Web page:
We are exceedingly concerned to state that the town of Chatham has been visited by one of the utmost destructive fires which it ever experienced. The conflagration commenced about two o'clock on Friday morning at the house of Mr. Hill, a baker, residing at 69, High-street. Before any assistance could be afforded, it had gained such strength as to put an end to all hopes of saving Mr. Hill's house, or that next to it, with which the flames had almost immediately communicated. The attention of those who first came to the spot was then directed to the adjoining houses, and those opposite, towards which the flames were driven by a violent North Westerly wind, which continue to blow strongly until a late hour in the morning. From Mr. Hill's house, and from those of Mr. Watson, a linen Draper; of Mr. Cohen, a pawnbroker; and two or three others which intervened, the devouring element reach the "Sun Tavern," a very extensive pile of building, and the principal Inn at Chatham. When this house caught fire the scene was most awful, the flames had been driven by the violence of the wind, to the opposite side of the street, which then presented to the eye a pile of burning buildings, between which, from the narrowness of the place, the passage was in some places impassable, and, in all extremely dangerous. About half-past four or five, the roof of the "Sun Tavern" fell with a tremendous crash, and shortly after only a very small part of the walls were still standing. At one time the brewery of Mr. Best was thought to be in such danger that it's otter rain was looking upon as inevitable; providentially, however, by the prompt assistance of great numbers of the town's people, aided by the active exertions of the military, it escaped with comparatively trifling danger. Mr. Best was not so fortunate with respect to his dwelling house, which, with several adjoining houses, also his property, were entirely consumed. The walls of Mr. Best's house were, from their great solidarity, the only parts which were not levelled with the Earth. At four, and between that and six o'clock, the confusion which resigned in the town was beyond description. From the appearance of the flames at the latter hour, it was thought that all the houses south-east of that where the fire began, would fall a sacrifice to its rage. So strong was this impression, that many families, considerably removed from the immediate scene of danger, had taken down there bedsteads and other articles of furniture, and had removed a large part of them to a still greater distance.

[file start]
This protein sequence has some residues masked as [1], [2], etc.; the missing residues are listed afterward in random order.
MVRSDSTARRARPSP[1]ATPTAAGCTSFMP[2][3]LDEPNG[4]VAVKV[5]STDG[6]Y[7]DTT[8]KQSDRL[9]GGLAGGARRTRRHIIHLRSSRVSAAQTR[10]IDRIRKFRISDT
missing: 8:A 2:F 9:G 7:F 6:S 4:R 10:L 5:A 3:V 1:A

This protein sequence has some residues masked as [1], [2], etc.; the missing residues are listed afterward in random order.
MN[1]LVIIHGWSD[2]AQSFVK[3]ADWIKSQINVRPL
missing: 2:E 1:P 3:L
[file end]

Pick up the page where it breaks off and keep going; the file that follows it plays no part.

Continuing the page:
About 11 o'clock, the fury of the flames was checked by the partial destruction of some houses on the same side of the street where it began, and by the total demolition of one or two on the opposite side, which the flames of not then reached, but which were judged proper to take down, to prevent the further spread of the configuration. The whole number of houses destroyed in High Street is 38; and there were several small buildings destroyed in the rear of each. The violence of the wind was such that large flakes of burning matter were conveyed to some 100 yards' distance. One of those flakes fell upon a large stack of hay about 150 yards from High Street, which consumed that, and two others, which were close by. There was a considerable quality of hay besides these stacks, which fortunately escaped. From the extraordinary rapidity with which the flames spread, and the danger of which threatened, in a narrow street, both sides of which, for a great part, on fire, and immensity of property was destroyed, which, had the weather been more mild, might have been saved. Several houses, and those principally belonging to persons whose ruin must be the consequence, are wholly uninsured. It is, however, a satisfaction, and relating this melancholy accident, to be able to state that no life was lost on the occasion. One or two persons were hurt by the falling of a wall, but not dangerously. At an early hour of the day the news of the fire reached London, from which some engines were dispatched; but before their arrival the flames had been nearly subdued. The engines from Rochester and Maidstone on on the spot as soon as possible after the accident had reached those places. The Sun fire engine, drawn by 6 horses, reached Chatham at 6 in the afternoon. Great inconvenience was experience from the wants of a plentiful supply of water. In some places it was conveyed in casks to the spot where the engines were at work, and there emptied into the street. The fire is supposed to have originated from the carelessness of one of the baker's men, who carried out some hot ashes, which he emptied near a rick of faggotts, and which was fanned into a blaze by the excessive high winds.